Physicians at St. Bartholomew’s Hospital in London placed the Nanostim pacemaker into a 77-year-old female patient to treat atrial fibrillation. The device is designed to be implanted in a less-invasive procedure via the femoral vein without the leads that accompany a traditional pacemaker, the company says. At less than one-tenth the size of a normal pacemaker, the inch-and-a-half-long tube fits inside the heart and contains a battery designed to last about 9 years.
Minnesota’s St. Jude bought privately funded Nanostim in October last year for $123.5 million, after helping the company develop the technology and navigate the regulatory approval process. Before the purchase, Nanostim had already secured a CE mark for the device, eventually giving St. Jude a leg up on rivals Medtronic ($MDT) and Boston Scientific ($BSX), which are both trying to get their own leadless pacemakers on the market.
No wireless version is approved in the U.S., but the FDA recently granted an investigational device exemption, which St. Jude said could allow the launch of a pivotal trial.
The arrival of the wireless pacemaker is expected to jump-start sales in that part of the market, which have become stagnant due in part to complications like infection and lead failure, associated with standard pacemakers.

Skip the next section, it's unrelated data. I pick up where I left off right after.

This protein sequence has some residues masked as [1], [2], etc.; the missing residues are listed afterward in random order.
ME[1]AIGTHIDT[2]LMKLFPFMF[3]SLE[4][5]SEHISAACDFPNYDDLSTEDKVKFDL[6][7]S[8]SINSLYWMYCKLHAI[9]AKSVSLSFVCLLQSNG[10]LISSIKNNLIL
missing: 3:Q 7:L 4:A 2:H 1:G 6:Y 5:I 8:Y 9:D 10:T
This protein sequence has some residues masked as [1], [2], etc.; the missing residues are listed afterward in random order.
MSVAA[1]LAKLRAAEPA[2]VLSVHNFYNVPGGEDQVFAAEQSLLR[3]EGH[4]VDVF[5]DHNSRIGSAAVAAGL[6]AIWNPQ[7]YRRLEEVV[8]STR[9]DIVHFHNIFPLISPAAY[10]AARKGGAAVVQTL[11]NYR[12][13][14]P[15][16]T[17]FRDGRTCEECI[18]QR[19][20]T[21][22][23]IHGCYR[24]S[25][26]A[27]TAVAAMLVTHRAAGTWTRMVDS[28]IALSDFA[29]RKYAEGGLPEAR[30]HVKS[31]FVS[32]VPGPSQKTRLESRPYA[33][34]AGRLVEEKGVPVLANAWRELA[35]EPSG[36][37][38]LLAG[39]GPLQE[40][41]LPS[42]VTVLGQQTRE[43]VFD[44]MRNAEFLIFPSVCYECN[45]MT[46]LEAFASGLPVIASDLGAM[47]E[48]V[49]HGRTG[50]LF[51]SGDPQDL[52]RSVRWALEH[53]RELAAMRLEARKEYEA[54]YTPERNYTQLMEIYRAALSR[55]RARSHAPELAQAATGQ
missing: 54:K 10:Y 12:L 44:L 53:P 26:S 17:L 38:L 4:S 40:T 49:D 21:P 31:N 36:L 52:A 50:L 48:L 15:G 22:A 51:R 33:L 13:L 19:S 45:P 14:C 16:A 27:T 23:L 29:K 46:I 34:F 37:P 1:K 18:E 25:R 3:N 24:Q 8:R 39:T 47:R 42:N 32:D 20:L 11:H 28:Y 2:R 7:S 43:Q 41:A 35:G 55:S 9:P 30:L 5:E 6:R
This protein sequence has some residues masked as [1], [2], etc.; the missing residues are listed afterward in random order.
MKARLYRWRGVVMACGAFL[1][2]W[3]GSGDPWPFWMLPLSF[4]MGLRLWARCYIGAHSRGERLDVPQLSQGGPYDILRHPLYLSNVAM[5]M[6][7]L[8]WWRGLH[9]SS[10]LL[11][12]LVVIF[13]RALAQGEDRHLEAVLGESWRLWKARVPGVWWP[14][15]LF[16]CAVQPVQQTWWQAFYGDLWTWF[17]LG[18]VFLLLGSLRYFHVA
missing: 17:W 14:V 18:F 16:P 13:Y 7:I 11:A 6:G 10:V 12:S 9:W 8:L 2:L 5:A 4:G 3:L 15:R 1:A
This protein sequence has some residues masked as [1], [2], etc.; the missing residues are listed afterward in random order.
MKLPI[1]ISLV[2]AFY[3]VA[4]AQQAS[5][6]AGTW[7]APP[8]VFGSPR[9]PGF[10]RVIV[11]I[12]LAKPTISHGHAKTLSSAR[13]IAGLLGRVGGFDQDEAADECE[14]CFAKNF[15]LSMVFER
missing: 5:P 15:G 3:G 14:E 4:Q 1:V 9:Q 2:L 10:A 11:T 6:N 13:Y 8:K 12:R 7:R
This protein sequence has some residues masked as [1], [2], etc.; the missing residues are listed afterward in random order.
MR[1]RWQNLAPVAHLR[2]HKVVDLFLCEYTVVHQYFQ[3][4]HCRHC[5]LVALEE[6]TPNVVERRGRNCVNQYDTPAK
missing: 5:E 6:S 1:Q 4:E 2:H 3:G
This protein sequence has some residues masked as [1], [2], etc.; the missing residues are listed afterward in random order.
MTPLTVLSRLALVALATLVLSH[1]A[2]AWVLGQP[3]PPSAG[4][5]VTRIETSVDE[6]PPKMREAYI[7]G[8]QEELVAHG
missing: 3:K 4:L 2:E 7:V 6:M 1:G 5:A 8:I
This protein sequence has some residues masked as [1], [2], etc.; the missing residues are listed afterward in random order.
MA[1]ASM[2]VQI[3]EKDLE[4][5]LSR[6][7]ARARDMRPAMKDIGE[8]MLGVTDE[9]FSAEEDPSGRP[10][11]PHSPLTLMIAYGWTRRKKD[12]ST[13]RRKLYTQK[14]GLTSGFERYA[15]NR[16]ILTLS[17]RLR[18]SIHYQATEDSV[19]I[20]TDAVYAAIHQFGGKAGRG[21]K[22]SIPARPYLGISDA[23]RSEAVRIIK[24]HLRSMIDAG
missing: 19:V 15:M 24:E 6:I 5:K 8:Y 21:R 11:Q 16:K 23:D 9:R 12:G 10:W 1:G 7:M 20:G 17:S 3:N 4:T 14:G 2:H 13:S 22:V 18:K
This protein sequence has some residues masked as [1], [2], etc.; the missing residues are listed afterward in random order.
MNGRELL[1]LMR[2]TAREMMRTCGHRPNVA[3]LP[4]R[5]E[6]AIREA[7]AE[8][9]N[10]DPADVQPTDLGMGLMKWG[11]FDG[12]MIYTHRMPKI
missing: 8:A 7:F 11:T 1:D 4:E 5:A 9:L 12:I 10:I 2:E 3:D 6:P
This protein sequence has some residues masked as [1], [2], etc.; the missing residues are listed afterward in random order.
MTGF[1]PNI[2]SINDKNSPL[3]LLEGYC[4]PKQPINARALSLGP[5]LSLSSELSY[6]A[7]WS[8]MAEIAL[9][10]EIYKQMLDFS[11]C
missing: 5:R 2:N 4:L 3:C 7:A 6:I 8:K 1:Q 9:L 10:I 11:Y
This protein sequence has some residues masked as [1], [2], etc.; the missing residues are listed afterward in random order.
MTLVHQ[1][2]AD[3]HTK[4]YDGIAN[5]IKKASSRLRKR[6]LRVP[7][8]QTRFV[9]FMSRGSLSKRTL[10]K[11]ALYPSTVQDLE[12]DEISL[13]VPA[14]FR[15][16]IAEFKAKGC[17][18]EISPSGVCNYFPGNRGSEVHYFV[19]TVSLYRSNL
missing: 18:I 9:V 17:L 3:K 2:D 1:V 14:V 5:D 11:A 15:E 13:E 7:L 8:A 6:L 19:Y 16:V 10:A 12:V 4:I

For St. Jude, the acquisition of Nanostim marked one effort to turn the company around after sales sagged more than a year ago. In that time, the company has shown solid growth as it reported last week net sales for the year of $5.5 billion and an 8% jump in net earnings.
“The first postapproval implant in the U.K. is an important step for this revolutionary technology platform and a proud addition to St. Jude Medical’s strong history in pacing innovation,” Paul Turner, St. Jude’s U.K. vice president, said in a statement. “By providing a smaller, leadless pacing technology, physicians will now be able to offer patients a device that upholds the accuracy of conventional pacemaker technology via a minimally invasive procedure.”